In last week’s first presidential debate, Mitt Romney gave us his litmus test for determining whether a program deserves government funding: Is the program important enough to warrant borrowing money from China?
In what seemed to be his only unscripted moment of the evening, Romney let us see the man behind the mask. Romney told moderator Jim Lehrer, the PBS NewsHour host and debate moderator, he would not make the cut.
Worse than that, Romney singled out Big Bird, Elmo, Cookie Monster and the rest of the "Sesame Street" crew for execution. Some commentators have made light of Romney’s comments, but I assure you they are no laughing matter.
Conservatives like Mitt Romney, Paul Ryan, and Rep. Rodney Frelinghuysen (R-11th) have been trying to get rid of the Corporation for Public Broadcasting (CPB) for a long time, but not for the financial reasons proposed by Gov. Romney.
To suggest the Corporation for Public Broadcasting (CPB), at a current expenditure of about $444 million out of an overall national budget of about $3.7 trillion, is a primary driver of the national debt borders on the ludicrous.
No, the right-wing extremists in this country have a much more nefarious reason for wanting to cut all funding to the CPB. Despite proof to the contrary, conservatives persist in spreading the rumor that PBS and NPR - the most visible and well known recipients of funds through the CPB – support an elitist, liberal, left-wing agenda that is a threat to the republic.
According to their own official site, CPB also funds
". . . ITVS (the Independent Television Service) and five minority program consortia, which represent African American, Latino, Asian American, Native American and Pacific Islander television producers."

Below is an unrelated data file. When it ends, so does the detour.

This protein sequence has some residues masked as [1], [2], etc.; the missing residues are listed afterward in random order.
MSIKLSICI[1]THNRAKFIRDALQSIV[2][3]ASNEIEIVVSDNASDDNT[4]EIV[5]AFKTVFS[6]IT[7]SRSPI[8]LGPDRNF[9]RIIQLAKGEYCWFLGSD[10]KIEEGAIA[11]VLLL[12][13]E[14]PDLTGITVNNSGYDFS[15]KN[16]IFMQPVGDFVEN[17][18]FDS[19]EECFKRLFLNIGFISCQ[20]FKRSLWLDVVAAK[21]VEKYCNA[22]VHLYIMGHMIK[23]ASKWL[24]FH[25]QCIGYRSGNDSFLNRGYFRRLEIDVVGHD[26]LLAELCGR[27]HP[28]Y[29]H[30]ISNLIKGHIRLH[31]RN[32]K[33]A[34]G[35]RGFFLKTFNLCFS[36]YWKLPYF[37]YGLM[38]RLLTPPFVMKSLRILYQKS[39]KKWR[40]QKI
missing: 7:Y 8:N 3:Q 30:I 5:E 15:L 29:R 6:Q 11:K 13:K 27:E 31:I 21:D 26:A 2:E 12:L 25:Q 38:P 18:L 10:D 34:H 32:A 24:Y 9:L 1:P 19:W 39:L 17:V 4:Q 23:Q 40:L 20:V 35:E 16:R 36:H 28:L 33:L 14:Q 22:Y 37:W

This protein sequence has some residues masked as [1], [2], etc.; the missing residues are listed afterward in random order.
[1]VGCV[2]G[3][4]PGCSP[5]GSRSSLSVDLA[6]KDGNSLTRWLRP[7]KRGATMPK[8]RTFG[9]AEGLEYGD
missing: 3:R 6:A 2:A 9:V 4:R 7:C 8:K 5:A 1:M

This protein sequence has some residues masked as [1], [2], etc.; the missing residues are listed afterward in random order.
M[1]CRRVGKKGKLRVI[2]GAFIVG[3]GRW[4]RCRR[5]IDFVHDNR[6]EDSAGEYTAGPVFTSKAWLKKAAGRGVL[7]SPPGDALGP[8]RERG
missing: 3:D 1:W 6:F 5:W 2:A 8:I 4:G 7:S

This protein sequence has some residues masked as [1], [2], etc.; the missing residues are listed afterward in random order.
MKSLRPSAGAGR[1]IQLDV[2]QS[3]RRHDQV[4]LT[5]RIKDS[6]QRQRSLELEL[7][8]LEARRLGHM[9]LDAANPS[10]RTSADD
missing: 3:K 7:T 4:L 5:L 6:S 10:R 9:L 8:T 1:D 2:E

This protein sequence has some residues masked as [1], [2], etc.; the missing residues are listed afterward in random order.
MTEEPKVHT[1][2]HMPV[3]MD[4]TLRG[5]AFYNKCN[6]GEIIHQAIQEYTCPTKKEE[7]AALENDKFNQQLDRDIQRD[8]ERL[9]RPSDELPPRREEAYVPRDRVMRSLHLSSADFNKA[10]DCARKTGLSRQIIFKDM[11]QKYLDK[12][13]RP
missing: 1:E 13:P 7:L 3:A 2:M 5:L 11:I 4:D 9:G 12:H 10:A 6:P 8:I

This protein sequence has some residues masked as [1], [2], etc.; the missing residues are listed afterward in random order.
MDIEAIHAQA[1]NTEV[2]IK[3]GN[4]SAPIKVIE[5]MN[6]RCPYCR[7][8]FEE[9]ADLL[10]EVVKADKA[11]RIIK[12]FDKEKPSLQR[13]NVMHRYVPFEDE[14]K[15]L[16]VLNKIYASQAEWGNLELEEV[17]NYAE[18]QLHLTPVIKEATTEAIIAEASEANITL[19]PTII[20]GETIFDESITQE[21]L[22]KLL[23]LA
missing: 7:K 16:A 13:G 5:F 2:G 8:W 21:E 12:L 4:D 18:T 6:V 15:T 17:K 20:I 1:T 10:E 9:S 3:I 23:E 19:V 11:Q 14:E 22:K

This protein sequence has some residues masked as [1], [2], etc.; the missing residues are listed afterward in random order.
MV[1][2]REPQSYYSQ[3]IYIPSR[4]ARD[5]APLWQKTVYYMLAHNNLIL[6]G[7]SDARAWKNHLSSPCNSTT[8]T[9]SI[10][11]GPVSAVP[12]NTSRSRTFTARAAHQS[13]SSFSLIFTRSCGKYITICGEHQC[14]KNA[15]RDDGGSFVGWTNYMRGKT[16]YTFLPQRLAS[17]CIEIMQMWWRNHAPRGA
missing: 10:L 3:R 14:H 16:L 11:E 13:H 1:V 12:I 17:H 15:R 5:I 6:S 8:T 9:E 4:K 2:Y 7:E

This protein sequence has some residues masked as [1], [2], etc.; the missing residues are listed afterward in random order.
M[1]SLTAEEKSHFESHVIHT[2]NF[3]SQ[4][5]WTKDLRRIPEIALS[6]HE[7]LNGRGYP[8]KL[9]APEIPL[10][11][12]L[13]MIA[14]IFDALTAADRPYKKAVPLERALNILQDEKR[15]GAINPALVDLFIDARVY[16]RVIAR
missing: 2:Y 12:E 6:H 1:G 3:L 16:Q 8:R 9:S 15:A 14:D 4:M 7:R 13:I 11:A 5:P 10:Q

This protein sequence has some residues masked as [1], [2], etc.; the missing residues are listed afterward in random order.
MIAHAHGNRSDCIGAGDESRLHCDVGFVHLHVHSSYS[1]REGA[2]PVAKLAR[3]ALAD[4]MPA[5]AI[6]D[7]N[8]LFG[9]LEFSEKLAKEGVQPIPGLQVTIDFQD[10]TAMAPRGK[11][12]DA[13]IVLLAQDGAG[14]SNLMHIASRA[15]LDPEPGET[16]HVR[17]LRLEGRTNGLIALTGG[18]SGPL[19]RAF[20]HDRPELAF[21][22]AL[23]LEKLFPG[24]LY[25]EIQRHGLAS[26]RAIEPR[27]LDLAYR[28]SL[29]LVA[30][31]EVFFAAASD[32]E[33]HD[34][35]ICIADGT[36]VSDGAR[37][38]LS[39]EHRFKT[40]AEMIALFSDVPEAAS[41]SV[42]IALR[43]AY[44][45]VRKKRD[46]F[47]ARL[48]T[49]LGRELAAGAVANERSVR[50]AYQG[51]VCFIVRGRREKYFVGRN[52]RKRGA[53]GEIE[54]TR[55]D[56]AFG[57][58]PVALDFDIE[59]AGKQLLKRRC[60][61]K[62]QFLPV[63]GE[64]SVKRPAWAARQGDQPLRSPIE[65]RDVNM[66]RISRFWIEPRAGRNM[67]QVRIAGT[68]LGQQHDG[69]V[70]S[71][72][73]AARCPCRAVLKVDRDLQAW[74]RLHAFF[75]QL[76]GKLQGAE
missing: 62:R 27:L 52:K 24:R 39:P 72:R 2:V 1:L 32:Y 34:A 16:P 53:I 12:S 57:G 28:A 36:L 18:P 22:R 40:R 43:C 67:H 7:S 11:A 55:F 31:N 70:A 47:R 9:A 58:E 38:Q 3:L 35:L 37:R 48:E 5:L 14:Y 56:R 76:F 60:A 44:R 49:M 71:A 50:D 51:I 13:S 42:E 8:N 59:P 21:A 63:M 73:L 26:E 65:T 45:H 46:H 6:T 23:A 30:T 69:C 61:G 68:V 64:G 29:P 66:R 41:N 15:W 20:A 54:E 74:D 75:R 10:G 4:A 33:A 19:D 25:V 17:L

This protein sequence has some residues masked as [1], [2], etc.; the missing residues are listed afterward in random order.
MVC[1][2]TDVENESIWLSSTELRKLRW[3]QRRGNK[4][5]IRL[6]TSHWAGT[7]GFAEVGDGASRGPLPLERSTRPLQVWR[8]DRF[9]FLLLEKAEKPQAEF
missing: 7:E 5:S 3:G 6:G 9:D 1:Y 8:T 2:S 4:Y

And – again according to CPB’s own statement:
" Since 1968, CPB has been the steward of the federal government’s investment in public broadcasting and the largest single source of funding for public radio, television, and related online and mobile services. For approximately $1.35 per American per year, CPB provides essential operational support for the nearly 1,300 locally-owned and -operated public television and radio stations, which reach virtually every household in the country."
As I see it, for $1.35 per person, we get intelligent, engaging, non-commercial programming on everything from science and nature, the performing arts, news and current events, cooking, children’s television and fun stuff like "Downton Abbey."
The loss to America if the relatively meager funding for CPB, and by extension PBS, were to be discontinued is bad enough, but to single out Sesame Street for the chopping block is going too far.
Big Bird and the rest of the Sesame Street crew have been welcomed into our homes for more than 40 years. They have made learning fun for pre-school children across economic, ethnic and racial lines - and all without commercial breaks for pharmaceuticals.
"Sesame Street" is also one of our most successful ambassadors with 20 independent international versions - broadcast in over 120 countries-bringing hope, tolerance and understanding to children around the world.
The spirit of independent broadcasting must continue. (Whether programs that depend on funding from corporations - because the funding provided by the CPB is too small - in order to survive are indeed independent is a debate for another time.)
What is a surprise is that a hugely successful businessman like Mitt Romney would not have the wherewithal to consider what he would be throwing away by ending federal support for CPB. Funding CPB will not result in a windfall for the Chinese economy or the collapse of the American system. For the price, the Corporation for Public Broadcasting is a huge value.
Let’s find some other item in the budget we can trim to save Big Bird and his "Sesame Street" friends. I can think of a few right off the bat and I’m sure you can as well. Suggestions welcome!